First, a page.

Have you ever wondered how it is that something so simple as a windshield washer nozzle could be so prone to clogging and why it is that you typically can not just stick a wire or needle into it and unclog it?
Maybe you noticed that when you try to blow through one, it always seems to be totally clogged?
It’s all because of a spring loaded 1-way valve that is inside the nozzle housing!
The purpose of the valve is to maintain fluid in the line all the way up to the nozzle jet when it is not in use. Without the 1-way valve, the fluid would leak back down the supply hose to the reservoir and the pump would have to pump the line full again to produce a spray to the glass. This delay would cause the first or maybe even the second wipe of the glass to always be dry. That can scratch the glass as well as wear the wiper blade rubber inserts down much more quickly.
The spring in the check valve is pretty strong, so the pump has to actually deliver quite a bit of pressure to not only defeat the spring, but to also deliver a solid, uninterrupted spray pattern to the glass. The spring is why you can’t easily blow through the nozzle! The 1-way valve also blocks your ability to poke a thin wire through the nozzle to clear it from the bottom, and it also prevents you from back flushing it easily. If you put something in the inlet to push the valve open to try to backflush out some clog or dirt, use something like the back end of a drill bit that just fits in the inlet opening. If you use a sharpe instrument to push on the 1-way valve, you will puncture it and basically ruin your nozzle's anti-drain back feature.
Anatomy of the Nozzle
How to Remove the Nozzle
You would think that removing the nozzle from the hood would be a pretty simple task, and it should be...but it’s not! There are a few important things to consider when attempting this nozzle removal.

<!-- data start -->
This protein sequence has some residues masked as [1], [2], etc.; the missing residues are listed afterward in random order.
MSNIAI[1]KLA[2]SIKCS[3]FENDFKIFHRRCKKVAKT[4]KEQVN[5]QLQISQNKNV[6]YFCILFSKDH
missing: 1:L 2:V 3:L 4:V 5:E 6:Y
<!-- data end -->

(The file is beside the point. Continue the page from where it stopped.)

- The nozzle is plastic, it’s old and it’s probably pretty brittle. If you tug too hard on the hose, you are more than likely going to snap off the inlet barb. It’s surprisingly easy to do. The hose has to have a tight fit to keep from blowing off under pressure.
- The tabs that hold the nozzle in place are also brittle plastic unless the nozzle was recently replaced. To remove the nozzle, I found that it’s best to use a small blade flat screwdriver to push one tab in first and lift up on that side of the nozzle, then push gently on the other tab and lift up the nozzle to remove it. If the nozzle is older you are very likely to break off one or both of the tabs either taking it out or putting it back in.
I have discovered that the Chrysler replacement nozzles are not inexpensive, at least from the perspective of what you get in the bag (two nozzles) for $35! But I also discovered that some of the much less expensive after-market nozzles immediately broke tabs when being installed the very first try. Also, the inlet barb on some of them is quite thin and it was also easy to snap off the barb just trying to get the hose back on it. Remember, the hose has to be a tight fit or it will pop off under pressure. For old hoses I discovered that a small zip tie works great for holding the hose on the barb...just don’t tug on that zip tie too hard!